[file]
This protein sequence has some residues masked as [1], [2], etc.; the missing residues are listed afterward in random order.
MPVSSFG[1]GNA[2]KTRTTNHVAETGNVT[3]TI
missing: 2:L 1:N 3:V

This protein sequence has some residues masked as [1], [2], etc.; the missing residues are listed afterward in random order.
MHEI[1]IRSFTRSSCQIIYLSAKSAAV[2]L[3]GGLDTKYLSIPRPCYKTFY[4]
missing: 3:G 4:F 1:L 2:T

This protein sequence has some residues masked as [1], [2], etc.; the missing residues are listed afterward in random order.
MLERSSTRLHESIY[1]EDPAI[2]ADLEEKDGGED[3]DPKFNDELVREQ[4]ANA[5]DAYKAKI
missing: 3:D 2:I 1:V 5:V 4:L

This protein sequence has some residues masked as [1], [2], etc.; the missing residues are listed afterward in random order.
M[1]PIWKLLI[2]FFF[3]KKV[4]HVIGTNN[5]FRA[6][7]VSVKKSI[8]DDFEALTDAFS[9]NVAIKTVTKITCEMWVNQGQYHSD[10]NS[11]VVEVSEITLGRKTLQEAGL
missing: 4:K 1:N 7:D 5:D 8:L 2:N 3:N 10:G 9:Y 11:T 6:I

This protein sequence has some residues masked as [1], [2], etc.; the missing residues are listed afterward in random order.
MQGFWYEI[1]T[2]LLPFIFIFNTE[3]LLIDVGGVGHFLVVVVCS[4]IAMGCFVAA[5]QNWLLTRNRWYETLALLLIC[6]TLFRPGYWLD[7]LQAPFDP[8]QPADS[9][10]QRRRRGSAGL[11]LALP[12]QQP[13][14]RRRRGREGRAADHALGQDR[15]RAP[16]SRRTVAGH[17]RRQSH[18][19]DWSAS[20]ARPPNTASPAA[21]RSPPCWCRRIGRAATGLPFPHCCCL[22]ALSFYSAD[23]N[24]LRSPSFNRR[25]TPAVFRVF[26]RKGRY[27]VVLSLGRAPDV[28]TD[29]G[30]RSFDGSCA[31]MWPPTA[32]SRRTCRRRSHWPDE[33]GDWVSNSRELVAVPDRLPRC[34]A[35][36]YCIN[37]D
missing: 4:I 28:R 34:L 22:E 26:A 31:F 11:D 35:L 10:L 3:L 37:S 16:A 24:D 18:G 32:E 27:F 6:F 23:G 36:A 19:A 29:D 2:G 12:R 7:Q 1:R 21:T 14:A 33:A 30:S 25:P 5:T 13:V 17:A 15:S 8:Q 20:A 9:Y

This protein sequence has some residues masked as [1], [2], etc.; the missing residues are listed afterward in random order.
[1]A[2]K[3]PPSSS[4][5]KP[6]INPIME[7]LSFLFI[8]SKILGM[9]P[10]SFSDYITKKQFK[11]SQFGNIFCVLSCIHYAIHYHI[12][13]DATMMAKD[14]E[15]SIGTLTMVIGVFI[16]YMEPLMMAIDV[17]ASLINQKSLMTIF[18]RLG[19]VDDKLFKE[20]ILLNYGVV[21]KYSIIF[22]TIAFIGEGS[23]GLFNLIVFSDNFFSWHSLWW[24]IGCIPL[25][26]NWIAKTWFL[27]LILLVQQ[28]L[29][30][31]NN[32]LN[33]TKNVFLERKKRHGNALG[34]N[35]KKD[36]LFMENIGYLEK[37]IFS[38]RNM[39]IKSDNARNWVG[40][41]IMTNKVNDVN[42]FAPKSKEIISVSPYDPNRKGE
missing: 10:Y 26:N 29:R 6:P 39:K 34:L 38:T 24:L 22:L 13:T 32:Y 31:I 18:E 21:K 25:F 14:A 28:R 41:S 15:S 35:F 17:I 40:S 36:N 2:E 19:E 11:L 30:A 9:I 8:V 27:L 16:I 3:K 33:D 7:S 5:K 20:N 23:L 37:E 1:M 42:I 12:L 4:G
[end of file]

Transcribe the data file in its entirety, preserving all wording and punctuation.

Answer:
This protein sequence has some residues masked as [1], [2], etc.; the missing residues are listed afterward in random order.
MPVSSFG[1]GNA[2]KTRTTNHVAETGNVT[3]TI
missing: 2:L 1:N 3:V

This protein sequence has some residues masked as [1], [2], etc.; the missing residues are listed afterward in random order.
MHEI[1]IRSFTRSSCQIIYLSAKSAAV[2]L[3]GGLDTKYLSIPRPCYKTFY[4]
missing: 3:G 4:F 1:L 2:T

This protein sequence has some residues masked as [1], [2], etc.; the missing residues are listed afterward in random order.
MLERSSTRLHESIY[1]EDPAI[2]ADLEEKDGGED[3]DPKFNDELVREQ[4]ANA[5]DAYKAKI
missing: 3:D 2:I 1:V 5:V 4:L

This protein sequence has some residues masked as [1], [2], etc.; the missing residues are listed afterward in random order.
M[1]PIWKLLI[2]FFF[3]KKV[4]HVIGTNN[5]FRA[6][7]VSVKKSI[8]DDFEALTDAFS[9]NVAIKTVTKITCEMWVNQGQYHSD[10]NS[11]VVEVSEITLGRKTLQEAGL
missing: 4:K 1:N 7:D 5:D 8:L 2:N 3:N 10:G 9:Y 11:T 6:I

This protein sequence has some residues masked as [1], [2], etc.; the missing residues are listed afterward in random order.
MQGFWYEI[1]T[2]LLPFIFIFNTE[3]LLIDVGGVGHFLVVVVCS[4]IAMGCFVAA[5]QNWLLTRNRWYETLALLLIC[6]TLFRPGYWLD[7]LQAPFDP[8]QPADS[9][10]QRRRRGSAGL[11]LALP[12]QQP[13][14]RRRRGREGRAADHALGQDR[15]RAP[16]SRRTVAGH[17]RRQSH[18][19]DWSAS[20]ARPPNTASPAA[21]RSPPCWCRRIGRAATGLPFPHCCCL[22]ALSFYSAD[23]N[24]LRSPSFNRR[25]TPAVFRVF[26]RKGRY[27]VVLSLGRAPDV[28]TD[29]G[30]RSFDGSCA[31]MWPPTA[32]SRRTCRRRSHWPDE[33]GDWVSNSRELVAVPDRLPRC[34]A[35][36]YCIN[37]D
missing: 4:I 28:R 34:L 22:E 26:A 31:F 11:D 35:L 10:L 3:L 37:S 16:A 24:D 18:G 32:E 27:F 6:F 23:G 36:A 19:A 29:D 2:G 12:R 7:Q 1:R 21:T 14:A 33:A 30:S 25:P 5:T 13:V 17:A 15:S 8:Q 20:A 9:Y

This protein sequence has some residues masked as [1], [2], etc.; the missing residues are listed afterward in random order.
[1]A[2]K[3]PPSSS[4][5]KP[6]INPIME[7]LSFLFI[8]SKILGM[9]P[10]SFSDYITKKQFK[11]SQFGNIFCVLSCIHYAIHYHI[12][13]DATMMAKD[14]E[15]SIGTLTMVIGVFI[16]YMEPLMMAIDV[17]ASLINQKSLMTIF[18]RLG[19]VDDKLFKE[20]ILLNYGVV[21]KYSIIF[22]TIAFIGEGS[23]GLFNLIVFSDNFFSWHSLWW[24]IGCIPL[25][26]NWIAKTWFL[27]LILLVQQ[28]L[29][30][31]NN[32]LN[33]TKNVFLERKKRHGNALG[34]N[35]KKD[36]LFMENIGYLEK[37]IFS[38]RNM[39]IKSDNARNWVG[40][41]IMTNKVNDVN[42]FAPKSKEIISVSPYDPNRKGE
missing: 10:Y 26:N 29:R 6:P 39:K 34:L 38:T 24:L 22:L 13:T 32:Y 31:I 18:E 21:K 25:F 14:A 28:R 41:S 15:S 35:F 17:I 40:S 36:N 2:E 19:E 11:L 30:A 9:I 8:V 27:L 16:I 3:K 33:D 7:S 5:K 20:N 23:L 37:E 1:M 42:I 12:L 4:G